Ms Jacinta Sadler1
1Caulfield Abi Unit, Alfred Health, Caulfield, Australia
Authors: J.Sadler, E.O’Shannessy, L.Jolliffe, K.Roberts, J.Morarty & N.A.Lannin
Patient and family directed goal setting is an important component of rehabilitation models of care. This study aimed to understand strategies that health professionals use to facilitate patient and family engagement in goal setting.
A qualitative phenomenological study was conducted using a convenience sample in a metropolitan brain injury rehabilitation inpatient unit. Goal setting interviews were recorded and transcribed verbatim then analysed thematically. Interviews included a cross section of patients’, family members’ and health professionals and were conducted at various time-points in the patient journey between April and June 2015.
Inpatients (n=21) and family members (n=13) participated in the study, the majority of inpatients had sustained a traumatic brain injury (81%) and were male (62%). Consenting health professionals were from a range of disciplines (SW, OT, SP, PT, medicine). Themes explored during interviewing highlighted key strategies and skills that facilitated successful engagement in goal setting, including investing time in developing the therapeutic relationship, breaking down goals, guiding rather than leading, displaying empathy and explaining the goal setting process in simple terms. Therapists’ confidence, experience and skill levels were identified as key factors that impacted on goal setting success.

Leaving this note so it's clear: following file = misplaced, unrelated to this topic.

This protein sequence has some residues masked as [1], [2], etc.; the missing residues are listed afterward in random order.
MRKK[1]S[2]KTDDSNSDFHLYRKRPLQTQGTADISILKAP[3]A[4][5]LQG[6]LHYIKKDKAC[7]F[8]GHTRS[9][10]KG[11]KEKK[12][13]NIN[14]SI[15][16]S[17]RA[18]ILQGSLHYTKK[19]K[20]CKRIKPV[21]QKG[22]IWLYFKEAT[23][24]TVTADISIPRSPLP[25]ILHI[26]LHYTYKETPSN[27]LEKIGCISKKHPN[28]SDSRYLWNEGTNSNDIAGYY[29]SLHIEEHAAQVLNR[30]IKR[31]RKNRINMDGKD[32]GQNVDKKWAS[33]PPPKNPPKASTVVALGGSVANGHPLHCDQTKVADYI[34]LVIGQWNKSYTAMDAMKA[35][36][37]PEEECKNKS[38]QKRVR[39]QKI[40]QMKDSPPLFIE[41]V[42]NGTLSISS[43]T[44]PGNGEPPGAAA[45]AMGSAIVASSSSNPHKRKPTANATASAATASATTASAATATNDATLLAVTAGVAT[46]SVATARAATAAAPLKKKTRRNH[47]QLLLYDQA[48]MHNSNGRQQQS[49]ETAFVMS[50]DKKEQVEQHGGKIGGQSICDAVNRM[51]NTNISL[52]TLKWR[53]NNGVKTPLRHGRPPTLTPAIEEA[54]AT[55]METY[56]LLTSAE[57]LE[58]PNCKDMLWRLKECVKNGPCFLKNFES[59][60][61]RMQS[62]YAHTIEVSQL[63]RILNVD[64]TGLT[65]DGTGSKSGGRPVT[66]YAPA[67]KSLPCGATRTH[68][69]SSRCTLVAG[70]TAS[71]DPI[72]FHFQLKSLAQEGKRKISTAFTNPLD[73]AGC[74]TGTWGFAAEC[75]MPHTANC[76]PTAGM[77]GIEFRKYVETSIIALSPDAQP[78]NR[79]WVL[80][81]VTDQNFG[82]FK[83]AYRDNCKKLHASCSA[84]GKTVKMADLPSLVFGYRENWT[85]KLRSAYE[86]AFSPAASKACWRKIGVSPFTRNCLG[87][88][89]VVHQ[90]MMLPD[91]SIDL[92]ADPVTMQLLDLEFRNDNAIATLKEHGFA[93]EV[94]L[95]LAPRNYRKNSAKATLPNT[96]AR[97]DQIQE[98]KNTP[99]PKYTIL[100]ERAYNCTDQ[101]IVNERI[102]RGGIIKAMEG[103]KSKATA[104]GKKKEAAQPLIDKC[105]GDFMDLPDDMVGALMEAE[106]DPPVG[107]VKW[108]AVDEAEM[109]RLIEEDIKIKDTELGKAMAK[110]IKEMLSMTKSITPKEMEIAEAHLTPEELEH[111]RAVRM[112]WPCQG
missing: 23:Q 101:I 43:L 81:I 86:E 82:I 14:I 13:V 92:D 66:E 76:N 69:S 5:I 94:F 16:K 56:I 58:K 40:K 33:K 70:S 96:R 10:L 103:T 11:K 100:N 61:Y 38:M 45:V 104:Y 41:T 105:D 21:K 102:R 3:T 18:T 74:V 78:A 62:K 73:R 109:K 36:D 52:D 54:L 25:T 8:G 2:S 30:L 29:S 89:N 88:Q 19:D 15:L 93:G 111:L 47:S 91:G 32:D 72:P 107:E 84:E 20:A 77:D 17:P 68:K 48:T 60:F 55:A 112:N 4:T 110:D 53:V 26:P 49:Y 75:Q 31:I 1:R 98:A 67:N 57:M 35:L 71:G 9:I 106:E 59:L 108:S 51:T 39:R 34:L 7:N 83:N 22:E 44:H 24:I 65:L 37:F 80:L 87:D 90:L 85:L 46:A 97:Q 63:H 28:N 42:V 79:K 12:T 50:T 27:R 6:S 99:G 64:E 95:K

Significance of the findings to allied health:
While often considered an innate skill, results suggest that allied health clinicians need additional skill development to engage inpatients and their families in rehabilitation goal setting. Identifying health professionals’ within your organisation who have expert skills and involving them as key goal-setters is expected to improve the experience of patients’ and families.